In 183 Brandon AMlen placed Trinity Christian. Lifting starts at
third. Allen lifted 2.35 on the 2 p.m.


STATE CHAMPIONS! Kyle Thompson (leI) and Jimmie Lee Taylor (right) stanc together
with Charles Walker of the Live Oak Elks Lodge after winning the state championship for
the Elks Lodge Hoop Shoot. The Elks Lodge sponsored the two boys in their quest for the
state championship. Both boys will compete for Southeast Regional Championship in
March. -Photo: Submitted


Annual PBR rodeo in


B ... -Lake City March 17-19


ARE YOU TOUGH ENOUGH TO WEAR PINK? Suwannee County
Sheriff Tony Cameron is. He is wearing pink to show support of
breast cancer awareness. Photo: Janet Schrader


Janet Schrader
Democrat Reporter
.The 12th Annual Florida Gateway Pro-
Rodeo is scheduled for March 17-19 at the
Columbia County Fairgrounds Arena. The
recognized leader in professional rodeo is
the PRCA. This organization is committed
to maintaining the highest standards in the
industry. The PRCA sanctions nearly 700
rodeos annually in 40 plus states and is
managed with fairness and competence. The
livestock used is healthy and cared for to
the highest standards. With over 300 pro-
fessional cowboy or cowgirl contestants


from as far away as Canada, the Florida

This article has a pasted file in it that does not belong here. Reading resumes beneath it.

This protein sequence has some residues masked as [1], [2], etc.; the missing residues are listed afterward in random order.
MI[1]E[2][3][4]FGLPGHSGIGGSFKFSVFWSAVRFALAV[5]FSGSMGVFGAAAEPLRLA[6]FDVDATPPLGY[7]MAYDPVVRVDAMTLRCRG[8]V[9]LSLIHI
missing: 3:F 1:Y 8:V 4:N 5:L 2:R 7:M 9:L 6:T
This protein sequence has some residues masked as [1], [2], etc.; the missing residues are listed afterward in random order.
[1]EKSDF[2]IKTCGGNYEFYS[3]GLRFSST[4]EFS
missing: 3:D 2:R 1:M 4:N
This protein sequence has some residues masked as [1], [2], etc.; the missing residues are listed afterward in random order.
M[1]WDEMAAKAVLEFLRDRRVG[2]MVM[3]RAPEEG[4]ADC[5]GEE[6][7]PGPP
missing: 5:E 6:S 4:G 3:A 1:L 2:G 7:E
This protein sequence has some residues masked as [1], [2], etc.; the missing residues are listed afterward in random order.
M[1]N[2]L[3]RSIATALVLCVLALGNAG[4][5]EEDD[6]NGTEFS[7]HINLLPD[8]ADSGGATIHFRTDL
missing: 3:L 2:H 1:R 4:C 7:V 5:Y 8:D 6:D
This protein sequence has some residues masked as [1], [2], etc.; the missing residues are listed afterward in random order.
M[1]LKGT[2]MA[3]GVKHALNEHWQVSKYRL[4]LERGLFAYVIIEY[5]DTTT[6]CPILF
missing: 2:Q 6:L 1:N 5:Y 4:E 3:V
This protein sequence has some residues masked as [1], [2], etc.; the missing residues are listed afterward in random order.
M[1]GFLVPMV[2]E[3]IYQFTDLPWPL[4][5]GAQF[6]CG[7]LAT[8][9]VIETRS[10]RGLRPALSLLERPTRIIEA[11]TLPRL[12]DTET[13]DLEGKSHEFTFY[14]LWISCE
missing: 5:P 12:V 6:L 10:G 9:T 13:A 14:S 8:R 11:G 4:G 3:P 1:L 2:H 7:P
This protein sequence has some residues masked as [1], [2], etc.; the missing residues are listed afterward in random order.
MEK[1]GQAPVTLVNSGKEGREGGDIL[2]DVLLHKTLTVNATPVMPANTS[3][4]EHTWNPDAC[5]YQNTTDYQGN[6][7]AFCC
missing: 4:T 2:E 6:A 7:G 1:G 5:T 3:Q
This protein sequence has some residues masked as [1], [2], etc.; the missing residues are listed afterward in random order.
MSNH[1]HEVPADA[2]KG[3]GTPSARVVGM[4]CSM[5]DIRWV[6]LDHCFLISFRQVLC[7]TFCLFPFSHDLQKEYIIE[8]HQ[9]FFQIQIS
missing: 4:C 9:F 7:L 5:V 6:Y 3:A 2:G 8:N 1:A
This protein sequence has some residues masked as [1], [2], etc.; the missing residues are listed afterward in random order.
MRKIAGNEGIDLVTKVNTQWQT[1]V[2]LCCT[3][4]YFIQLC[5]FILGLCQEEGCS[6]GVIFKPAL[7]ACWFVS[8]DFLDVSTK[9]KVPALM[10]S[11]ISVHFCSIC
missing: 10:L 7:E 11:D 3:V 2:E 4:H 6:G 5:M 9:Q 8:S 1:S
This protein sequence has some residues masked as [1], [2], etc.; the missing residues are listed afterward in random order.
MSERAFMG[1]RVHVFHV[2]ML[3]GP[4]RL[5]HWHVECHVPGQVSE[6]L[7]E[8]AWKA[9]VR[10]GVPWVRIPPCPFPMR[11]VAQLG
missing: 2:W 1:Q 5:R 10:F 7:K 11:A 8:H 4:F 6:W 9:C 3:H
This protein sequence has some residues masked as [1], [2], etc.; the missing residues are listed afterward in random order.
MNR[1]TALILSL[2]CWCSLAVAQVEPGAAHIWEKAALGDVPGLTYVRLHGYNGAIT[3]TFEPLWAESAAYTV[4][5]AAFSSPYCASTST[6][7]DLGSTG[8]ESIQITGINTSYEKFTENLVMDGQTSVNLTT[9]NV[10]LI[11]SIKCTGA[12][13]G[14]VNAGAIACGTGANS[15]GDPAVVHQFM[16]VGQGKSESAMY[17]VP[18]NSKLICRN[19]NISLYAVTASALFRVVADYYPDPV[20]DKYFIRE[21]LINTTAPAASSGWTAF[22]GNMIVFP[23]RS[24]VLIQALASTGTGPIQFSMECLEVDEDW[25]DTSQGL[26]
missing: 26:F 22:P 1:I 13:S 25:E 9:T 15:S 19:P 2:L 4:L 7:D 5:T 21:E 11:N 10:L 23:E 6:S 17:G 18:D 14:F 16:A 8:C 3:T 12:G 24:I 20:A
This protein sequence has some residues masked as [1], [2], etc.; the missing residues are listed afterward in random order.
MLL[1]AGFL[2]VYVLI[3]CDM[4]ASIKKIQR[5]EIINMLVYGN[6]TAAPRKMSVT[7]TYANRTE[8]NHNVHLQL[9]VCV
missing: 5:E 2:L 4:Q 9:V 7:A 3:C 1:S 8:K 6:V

Gateway Pro-Rodeo has grown to one of
the largest PRCA rodeos in North Florida,
competing for more than $8,000 in purse
money and as well as points for the Nation-
al Final Rodeo in Las Vegas at years end.
The Florida Gateway Pro-Rodeo is proud
to help organizations such as the Shriners
children with a special event rodeo, the
reach program-teaching our children to stay
drug free, Ft. White baseball and softball
teams, Kiwanis Club of Lake City and some
proceeds from the rodeo will help purchase
scholarships for Columbia County students


SEE ANNUAL PAGE 5B


Kyle Thompson and Jimmy Lee Taylor wi state Hoop Shoot

Thompson named

Champion of Champions


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Visit our website at:
www.hmcautos.com

386-752-5050


1518 West US Hwy 90

Lake City, Florida 32055

(800) 881-6862 Toll Free

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FRIDAY, MARCH 10, 2006


PAGE 2B


ft









PAGE 3B


PIfIlAYI\ MAC. 1flN PO u SUANE DEMOCRAT/LIV OA


Billy Moran shuts



out Baker


Billy
Continued From Page 1B

stuff. We need those type of
efforts from our pitchers if
we want to compete for the
district title."
Dog bats came alive in the
bottom of the third when
Ross Aretino tripled. It was a
good hit for Aretino but the
extra base came from good
old-fashioned hustle. And the
hustle had Aretino on third so
he could score off an infield
single by Moran.
The score after three was
1-0 Dogs and stayed that way
until the bottom of the fifth.
Moran singled and stole sec-
ond base. Rheed Baldwin sin-
gled and earned an extra base


when the Baker second base-
man overthrew first base and
the ball sailed into the
dugout. Moran scored to,